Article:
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Director Stefan Schwietert follows Drummond as he pursues The 17 across the country, through urban and country landscapes and into Drummond’s own personal space and into his home. We see his possessions, his posters, his books and remnants of his past, from his school reports to a print of  an “epic video the band made”.  The 17 isn’t the only music/ art project Drummond has instigated, he has done others around the world.

This film is a fascinating and interesting insight into an extraordinary character. Whether you think the film fulfils the premise of the title, or whether this film will be just another self promoting publicity stunt for Drummond, you can judge for yourself. At the end of the film Drummond asks those who have watched the film to contribute to his world choir by singing something there and then in the cinema itself. Whether a usually reserved Swiss audience will take up his challenge, will remain to be seen.

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Figure Skating – More than Sequins – Film showing today at 18:00

The Visions du Réel festival  which began on Friday, is now in full swing. Films are being shown from morning through to late evening at various venues in Nyon and Gland. There is also a temporary festival bar and restaurant for both film-goers and members of the public in the centre of the festival (next to the Salle Communale) in Nyon.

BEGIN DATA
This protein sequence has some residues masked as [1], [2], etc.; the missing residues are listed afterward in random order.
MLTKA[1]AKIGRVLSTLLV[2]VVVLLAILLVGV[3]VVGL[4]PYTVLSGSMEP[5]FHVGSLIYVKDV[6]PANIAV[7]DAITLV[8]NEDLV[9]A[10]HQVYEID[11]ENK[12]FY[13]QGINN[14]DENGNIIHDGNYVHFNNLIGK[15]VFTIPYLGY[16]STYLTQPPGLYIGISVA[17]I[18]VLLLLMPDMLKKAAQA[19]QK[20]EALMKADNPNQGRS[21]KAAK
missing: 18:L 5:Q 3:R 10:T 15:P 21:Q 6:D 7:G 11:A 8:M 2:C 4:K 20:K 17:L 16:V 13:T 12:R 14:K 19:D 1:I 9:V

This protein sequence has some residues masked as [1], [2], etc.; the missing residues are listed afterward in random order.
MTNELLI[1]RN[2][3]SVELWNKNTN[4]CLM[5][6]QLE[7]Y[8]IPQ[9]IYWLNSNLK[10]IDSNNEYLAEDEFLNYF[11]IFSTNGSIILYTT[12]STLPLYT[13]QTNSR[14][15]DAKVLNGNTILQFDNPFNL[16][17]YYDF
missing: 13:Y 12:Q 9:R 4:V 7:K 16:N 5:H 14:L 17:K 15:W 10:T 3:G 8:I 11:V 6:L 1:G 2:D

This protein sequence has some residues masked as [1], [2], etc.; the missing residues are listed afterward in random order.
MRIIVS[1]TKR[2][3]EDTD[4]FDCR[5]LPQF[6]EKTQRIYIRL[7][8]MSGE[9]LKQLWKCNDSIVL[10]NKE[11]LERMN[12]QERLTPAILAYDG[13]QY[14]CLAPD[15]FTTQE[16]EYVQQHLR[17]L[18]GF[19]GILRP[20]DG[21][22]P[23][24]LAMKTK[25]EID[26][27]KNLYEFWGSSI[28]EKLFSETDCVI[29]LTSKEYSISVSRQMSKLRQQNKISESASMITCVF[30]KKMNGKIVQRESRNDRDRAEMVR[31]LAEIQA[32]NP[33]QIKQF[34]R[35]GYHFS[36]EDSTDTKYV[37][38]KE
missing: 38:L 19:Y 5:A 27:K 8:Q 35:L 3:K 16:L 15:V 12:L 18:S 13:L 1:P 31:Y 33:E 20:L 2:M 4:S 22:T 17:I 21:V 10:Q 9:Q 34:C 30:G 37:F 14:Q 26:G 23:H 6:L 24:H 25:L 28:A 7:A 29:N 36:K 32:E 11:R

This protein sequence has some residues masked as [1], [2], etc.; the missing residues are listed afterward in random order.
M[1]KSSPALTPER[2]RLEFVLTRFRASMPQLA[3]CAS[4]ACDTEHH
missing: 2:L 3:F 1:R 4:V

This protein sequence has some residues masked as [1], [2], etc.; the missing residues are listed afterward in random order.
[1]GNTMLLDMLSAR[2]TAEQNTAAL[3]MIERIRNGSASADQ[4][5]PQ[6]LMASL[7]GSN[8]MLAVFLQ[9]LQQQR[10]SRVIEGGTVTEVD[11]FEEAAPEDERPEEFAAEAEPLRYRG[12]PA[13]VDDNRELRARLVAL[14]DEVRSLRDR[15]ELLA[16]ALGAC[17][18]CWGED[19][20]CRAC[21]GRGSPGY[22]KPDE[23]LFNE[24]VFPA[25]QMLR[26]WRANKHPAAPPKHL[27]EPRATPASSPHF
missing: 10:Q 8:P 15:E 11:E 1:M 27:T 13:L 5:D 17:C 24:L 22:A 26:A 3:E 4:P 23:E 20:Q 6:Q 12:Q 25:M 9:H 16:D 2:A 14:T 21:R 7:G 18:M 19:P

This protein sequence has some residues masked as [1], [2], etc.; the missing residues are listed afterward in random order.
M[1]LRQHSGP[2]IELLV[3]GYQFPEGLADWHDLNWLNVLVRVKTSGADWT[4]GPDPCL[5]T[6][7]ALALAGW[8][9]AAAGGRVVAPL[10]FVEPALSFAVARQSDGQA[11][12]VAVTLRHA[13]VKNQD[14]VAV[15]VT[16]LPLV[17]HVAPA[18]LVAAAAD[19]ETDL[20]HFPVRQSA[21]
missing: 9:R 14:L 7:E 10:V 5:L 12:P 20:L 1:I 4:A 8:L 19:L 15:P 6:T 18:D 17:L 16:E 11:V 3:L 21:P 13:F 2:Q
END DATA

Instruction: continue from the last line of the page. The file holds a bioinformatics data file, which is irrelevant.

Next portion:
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This year, as in previous years, Trish Thalman, an American living in Gland, will be reviewing a selection of films at the festival. Here is her review of ‘Eismädchen’ (Ice Girls) about life at the ice rink in modern times, and what it now takes to win competitions.

This film will be screened today Sunday 19th April at 18:00 at the Capitole Fellini cinema in Nyon. Info and tickets here

Figure Skating – More Than Sequins.   

Having spent some years at an ice rink trying to perfect my toe-loops and compulsory ‘figure 8’s’ (no longer compulsory), I looked forward to seeing ‘Eismädchen’ (Ice Girls) by Lin Sternal about life at the ice rink in modern times, and what it now takes to win competitions. It’s still not easy!

Lin Sternal has made a lovely, honest film about a mother and her two daughters, who are currently spending their lives dedicated to training and competitions at the Ice Sport Center in Oberstdorf, Germany, where the famous Gold Medal Ice Dancers ‘Torvill and Dean’ spent many years training.

It’s about competition, tough emotions and the balance between a mother – who wanted to be an ice skater, and was for a few years – and her two daughters who are very good skaters. One is better than the other – for reasons of confidence and talent, and the other, lack of confidence who has to work harder to capitalise on her skills . Both have different styles of skating because of their physical stature, level of interest, competence and personalities.